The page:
Among the people helping to deliver the food on Saturday morning were a host of volunteers from the , a two-year-old nonprofit founded by Northbrook resident Dan Jariabka and a group of parishioners from Northbrook’s St. Giles Episcopal Church. The group’s goal is to help distribute supplies to food pantries and kitchens in the area — supporting whatever each agency needs.

Volunteer Patty Dodson, who is Jariabka’s neighbor, pulled up in her SUV to load 520 boxes of chicken into her trunk for delivery to , a food pantry on the Evanston-Chicago border. Dodson helps deliver food for the Hunger Resource Network regularly and has volunteered twice a week at A Just Harvest since she retired last year. The community kitchen serves between 175 and 200 people per night, seven days a week, according to Dave Crawford, director of food service.

“There are families, there are kids in high chairs, there are veterans,” said Dodson.

In Evanston, Dodson turned into a back alleyway off Paulina Street, behind the community kitchen. Inside, Crawford emerged from the walk-in freezer, shivering from the cold, where he had been loading boxes from an earlier delivery of chicken.

Crawford greeted Dodson with a bear hug, and said the delivery was greatly appreciated. All told, Hunger Resource Network volunteers transported 1,000 pounds of food to A Just Harvest that morning, providing an estimated 8,000 servings of chicken. (Full disclosure: this reporter helped carry some boxes of chicken herself.)

“Need has increased across the board,” Crawford said. “I know food pantries that are running out of food with 150 people in line.”

In the last two years, need has increased by 40 percent at A Just Harvest, according to Crawford. The number of seniors the food pantry sees has also increased by 15 percent.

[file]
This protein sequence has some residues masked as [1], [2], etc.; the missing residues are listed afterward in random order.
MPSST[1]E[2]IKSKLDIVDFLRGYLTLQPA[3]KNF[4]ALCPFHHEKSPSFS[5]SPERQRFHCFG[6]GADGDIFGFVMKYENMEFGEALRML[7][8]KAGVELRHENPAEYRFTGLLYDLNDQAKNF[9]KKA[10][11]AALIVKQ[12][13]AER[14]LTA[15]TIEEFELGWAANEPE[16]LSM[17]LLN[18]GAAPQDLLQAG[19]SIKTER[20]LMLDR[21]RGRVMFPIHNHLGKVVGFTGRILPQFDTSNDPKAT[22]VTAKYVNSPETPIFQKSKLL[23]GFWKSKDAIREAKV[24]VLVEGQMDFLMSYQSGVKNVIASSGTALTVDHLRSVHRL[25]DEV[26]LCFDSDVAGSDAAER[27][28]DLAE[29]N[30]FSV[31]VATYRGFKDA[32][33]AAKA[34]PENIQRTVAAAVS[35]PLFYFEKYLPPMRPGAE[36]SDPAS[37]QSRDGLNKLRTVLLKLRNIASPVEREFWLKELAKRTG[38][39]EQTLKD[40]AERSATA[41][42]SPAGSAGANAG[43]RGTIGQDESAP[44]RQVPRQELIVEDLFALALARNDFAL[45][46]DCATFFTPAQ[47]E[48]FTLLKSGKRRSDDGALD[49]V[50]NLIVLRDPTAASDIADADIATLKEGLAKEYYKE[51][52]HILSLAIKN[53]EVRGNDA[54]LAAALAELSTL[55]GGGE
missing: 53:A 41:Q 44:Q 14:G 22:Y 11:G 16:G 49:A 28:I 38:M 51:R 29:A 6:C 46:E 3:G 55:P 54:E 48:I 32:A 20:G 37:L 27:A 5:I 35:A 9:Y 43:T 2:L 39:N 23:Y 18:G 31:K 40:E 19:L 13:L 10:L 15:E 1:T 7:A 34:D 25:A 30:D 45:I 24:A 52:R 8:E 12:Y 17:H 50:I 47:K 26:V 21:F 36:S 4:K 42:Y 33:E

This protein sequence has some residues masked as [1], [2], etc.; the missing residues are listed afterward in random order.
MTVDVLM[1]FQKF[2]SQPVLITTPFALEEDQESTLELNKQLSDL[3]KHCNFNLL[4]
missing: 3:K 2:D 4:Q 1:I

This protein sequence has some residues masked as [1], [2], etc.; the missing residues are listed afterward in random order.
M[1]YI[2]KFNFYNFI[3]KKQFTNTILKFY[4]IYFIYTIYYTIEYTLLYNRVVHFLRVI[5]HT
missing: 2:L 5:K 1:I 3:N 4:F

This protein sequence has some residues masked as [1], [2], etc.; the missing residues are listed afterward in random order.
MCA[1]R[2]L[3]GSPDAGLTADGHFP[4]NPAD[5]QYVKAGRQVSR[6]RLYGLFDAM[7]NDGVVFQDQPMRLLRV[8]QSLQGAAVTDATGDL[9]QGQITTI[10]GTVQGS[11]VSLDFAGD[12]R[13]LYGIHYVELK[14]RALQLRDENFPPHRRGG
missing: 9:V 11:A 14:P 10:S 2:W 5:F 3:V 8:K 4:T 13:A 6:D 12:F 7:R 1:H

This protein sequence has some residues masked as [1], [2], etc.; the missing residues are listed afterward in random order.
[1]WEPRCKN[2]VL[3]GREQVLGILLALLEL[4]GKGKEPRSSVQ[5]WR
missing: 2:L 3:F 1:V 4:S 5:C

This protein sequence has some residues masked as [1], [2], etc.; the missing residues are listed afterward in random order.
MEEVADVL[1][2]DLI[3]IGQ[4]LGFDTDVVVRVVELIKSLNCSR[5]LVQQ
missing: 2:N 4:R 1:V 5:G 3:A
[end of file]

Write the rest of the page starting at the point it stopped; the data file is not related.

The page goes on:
Volunteers will pass out some 800 pounds of the chicken at the community kitchen’s next monthly “produce mobile,” when hungry individuals line up for groceries. Crawford will use the rest of the chicken to make soup, he said, something the kitchen serves whenever it gets below 40 degrees. He’ll boil the thighs and legs, including bones, to make stock, then save the meat to add to soups for protein.

“It means a lot to our patrons,” Crawford said. “The need — it’s ridiculous now.”

Amidst Occupy Wall Street, ‘This Is Nothing Political’ 

While hundreds of people move into their third month of “Occupy Wall Street” protests in downtown Chicago, the chicken donation might seem opportunely timed by a pair of traders. But Antonucci emphasizes the fact that H.E.A.R. started the effort long before the protests.

“This is nothing political,” he said. And besides, he doesn’t see the protests as related to his day job.

“Occupy Wall Street is not about traders, they’re really small people in the scheme of it,” he said. “They’re talking about government.”

In his view, the H.E.A.R. Foundation is simply a way to give back in a time of great need — and a vehicle for inspiring his fellow community members.

“Everybody wants to do good, everybody wants to help out,” he said. “It kind of feeds upon itself.”

Antonucci cites the example of Hunger Resource Network founder Jariabka, who would like to organize the chicken donation two more times per year. Jariabka believes that if he could get a network of churches involved, each donating a thousand pounds, his group could help make a bigger dent in the community’s need.

“I’m always overwhelmed at the number of people who’ll come out here at 7 in the morning,” Antonucci said. “That’s what we’re trying to create in society right now.”